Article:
A nation-state is impossible to think now without Benedict Anderson’s ‘imagined community’ argument. But in the intense debates among socialists (German and Austrian Marxists such as Karl Kautsky, Karl Renner and Otto Bauer; the members of the Bund, the Jewish Workers Party, and the Bolsheviks) in the early twentieth century, ‘nation’ meant not the nation-state but what might now be called ‘ethnic minorities’. However, the problem with that term is that the nations in question were not predicated on ethnicity and they included both minority and majority nations. In order to get away from the traps of using the term ‘nation’, it is perhaps better to use the term ‘nationality’. Indeed, in the Chinese context, this term is still used: minzu. In light of this situation, the Soviet Union itself was not a nationality, not a nation, and not a nation-state.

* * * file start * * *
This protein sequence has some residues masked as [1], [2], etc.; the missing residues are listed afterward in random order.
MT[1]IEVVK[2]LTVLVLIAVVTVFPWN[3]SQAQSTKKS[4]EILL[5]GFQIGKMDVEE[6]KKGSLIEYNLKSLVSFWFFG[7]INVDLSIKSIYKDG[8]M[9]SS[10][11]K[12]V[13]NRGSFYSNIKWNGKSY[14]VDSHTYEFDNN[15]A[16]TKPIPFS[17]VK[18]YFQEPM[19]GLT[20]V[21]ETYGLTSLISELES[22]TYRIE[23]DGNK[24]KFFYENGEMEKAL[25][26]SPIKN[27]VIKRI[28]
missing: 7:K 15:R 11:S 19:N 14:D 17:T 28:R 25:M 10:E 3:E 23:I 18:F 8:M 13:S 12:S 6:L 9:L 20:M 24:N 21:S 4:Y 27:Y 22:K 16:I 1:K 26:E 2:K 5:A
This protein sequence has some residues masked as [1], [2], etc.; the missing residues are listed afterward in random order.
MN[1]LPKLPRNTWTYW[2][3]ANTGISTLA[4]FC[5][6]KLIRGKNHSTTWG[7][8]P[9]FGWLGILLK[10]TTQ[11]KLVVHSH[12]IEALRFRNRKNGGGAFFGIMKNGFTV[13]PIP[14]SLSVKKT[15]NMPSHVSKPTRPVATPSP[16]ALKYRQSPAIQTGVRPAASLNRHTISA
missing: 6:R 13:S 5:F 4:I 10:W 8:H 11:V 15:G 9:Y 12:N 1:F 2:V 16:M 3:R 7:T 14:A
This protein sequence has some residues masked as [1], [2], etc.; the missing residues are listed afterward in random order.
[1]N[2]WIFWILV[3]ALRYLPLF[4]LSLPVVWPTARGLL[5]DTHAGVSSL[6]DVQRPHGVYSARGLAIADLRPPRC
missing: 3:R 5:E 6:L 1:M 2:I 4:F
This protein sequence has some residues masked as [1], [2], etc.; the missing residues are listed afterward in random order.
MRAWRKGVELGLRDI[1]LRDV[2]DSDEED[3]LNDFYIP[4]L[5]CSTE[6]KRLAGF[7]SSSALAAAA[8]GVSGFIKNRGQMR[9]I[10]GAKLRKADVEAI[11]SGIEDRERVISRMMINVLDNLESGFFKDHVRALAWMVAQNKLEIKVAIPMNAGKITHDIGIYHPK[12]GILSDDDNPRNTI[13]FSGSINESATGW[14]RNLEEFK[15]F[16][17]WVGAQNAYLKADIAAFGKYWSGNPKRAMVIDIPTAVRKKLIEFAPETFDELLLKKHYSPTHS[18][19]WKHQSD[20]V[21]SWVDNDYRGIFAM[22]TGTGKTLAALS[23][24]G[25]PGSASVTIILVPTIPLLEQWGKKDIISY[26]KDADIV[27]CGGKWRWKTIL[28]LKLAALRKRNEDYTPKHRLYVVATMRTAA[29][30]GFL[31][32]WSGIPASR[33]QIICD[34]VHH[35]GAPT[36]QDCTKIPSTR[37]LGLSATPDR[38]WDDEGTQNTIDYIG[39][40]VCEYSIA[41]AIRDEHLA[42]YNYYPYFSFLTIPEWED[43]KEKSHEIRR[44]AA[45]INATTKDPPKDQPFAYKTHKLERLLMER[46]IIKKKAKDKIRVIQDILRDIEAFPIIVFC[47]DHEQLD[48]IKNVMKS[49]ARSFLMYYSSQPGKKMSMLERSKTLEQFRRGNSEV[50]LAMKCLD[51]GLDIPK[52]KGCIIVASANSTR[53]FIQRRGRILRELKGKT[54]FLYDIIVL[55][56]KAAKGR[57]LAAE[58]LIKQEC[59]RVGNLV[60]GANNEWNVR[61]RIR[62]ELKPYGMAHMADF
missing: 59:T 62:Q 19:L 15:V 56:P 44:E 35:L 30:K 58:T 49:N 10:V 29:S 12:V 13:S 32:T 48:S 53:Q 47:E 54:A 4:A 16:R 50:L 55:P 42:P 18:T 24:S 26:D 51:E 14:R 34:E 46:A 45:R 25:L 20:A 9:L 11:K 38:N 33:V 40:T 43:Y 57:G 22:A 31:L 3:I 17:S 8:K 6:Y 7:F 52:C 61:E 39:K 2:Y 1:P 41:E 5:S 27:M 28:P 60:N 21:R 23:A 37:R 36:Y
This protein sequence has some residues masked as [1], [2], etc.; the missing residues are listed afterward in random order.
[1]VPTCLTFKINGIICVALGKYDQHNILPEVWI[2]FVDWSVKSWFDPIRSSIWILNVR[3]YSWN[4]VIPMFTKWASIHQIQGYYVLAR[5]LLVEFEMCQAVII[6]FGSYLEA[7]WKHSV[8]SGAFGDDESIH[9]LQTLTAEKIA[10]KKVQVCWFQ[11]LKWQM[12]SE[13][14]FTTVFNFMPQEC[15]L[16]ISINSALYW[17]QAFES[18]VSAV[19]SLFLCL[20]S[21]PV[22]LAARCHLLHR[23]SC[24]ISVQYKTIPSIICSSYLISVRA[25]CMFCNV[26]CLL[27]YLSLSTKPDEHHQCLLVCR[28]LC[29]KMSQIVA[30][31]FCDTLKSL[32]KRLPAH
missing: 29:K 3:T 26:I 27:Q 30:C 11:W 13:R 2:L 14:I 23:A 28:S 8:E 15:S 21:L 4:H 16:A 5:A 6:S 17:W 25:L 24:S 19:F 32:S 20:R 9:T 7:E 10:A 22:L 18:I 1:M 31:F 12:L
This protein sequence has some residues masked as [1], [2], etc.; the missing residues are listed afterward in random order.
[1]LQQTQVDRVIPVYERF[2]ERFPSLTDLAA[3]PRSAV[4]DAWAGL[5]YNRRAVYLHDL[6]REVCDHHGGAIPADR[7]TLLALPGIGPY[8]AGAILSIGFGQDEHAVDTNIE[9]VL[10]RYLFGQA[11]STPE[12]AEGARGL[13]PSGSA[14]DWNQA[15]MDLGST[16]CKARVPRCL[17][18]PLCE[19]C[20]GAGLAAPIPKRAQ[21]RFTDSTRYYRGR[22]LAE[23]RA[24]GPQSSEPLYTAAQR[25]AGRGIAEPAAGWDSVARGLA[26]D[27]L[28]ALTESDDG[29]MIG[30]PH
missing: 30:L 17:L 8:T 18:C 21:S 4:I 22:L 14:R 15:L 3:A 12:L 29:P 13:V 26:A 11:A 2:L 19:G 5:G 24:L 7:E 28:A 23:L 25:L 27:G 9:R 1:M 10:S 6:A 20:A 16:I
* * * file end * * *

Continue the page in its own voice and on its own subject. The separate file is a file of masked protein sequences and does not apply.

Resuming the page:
So what was it? The terms they used the describe the Soviet Union are instructive. They preferred to speak of the ‘Land of the Soviets’, the ‘Soviet people’ and even the ‘Soviet Motherland’. The favoured term of the 1936 Stalin Constitution was ‘friendship of the peoples’. For Terry Martin, this was the ‘imagined community’ of the Soviet Union. But I would like to go one step further and suggest that the Soviet Union was not a nation-state but a multi-national socialist state. In this way it provides one model as to how a socialist state formation might develop. The fact that this model deeply influenced China in the 1950s also suggests that China has also developed into a multi-national state, albeit with its own inflections since then.

[1] Terry Martin, The Affirmative Action Empire: Nations and Nationalism in the Soviet Union, 1923-1939  (Ithaca: Cornell University Press, 2001), 15, 19, 461; Theodore R. Weeks, “Stalinism and Nationality,” Kritika: Explorations in Russian and Eurasian History 6, no. 3 (2005): 567.